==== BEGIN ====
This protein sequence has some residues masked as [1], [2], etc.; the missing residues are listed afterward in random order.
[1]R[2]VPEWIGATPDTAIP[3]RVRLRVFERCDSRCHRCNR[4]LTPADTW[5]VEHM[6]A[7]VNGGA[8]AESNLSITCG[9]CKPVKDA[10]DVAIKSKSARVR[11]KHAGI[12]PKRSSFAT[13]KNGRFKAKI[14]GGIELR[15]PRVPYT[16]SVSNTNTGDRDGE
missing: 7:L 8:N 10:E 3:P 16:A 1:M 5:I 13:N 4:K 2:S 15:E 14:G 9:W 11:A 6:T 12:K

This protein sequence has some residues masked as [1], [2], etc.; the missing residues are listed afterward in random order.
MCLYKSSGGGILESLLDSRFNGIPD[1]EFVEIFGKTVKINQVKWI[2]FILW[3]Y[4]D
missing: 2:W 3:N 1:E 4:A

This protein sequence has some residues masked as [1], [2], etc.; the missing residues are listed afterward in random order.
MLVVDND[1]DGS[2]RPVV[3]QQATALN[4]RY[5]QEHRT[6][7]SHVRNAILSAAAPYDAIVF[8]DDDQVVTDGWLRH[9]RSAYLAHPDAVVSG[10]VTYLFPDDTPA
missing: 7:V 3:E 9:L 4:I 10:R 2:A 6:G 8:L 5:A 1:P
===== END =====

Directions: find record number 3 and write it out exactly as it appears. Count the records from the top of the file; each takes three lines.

This protein sequence has some residues masked as [1], [2], etc.; the missing residues are listed afterward in random order.
MLVVDND[1]DGS[2]RPVV[3]QQATALN[4]RY[5]QEHRT[6][7]SHVRNAILSAAAPYDAIVF[8]DDDQVVTDGWLRH[9]RSAYLAHPDAVVSG[10]VTYLFPDDTPA
missing: 7:V 3:E 9:L 4:I 10:R 2:A 6:G 8:L 5:A 1:P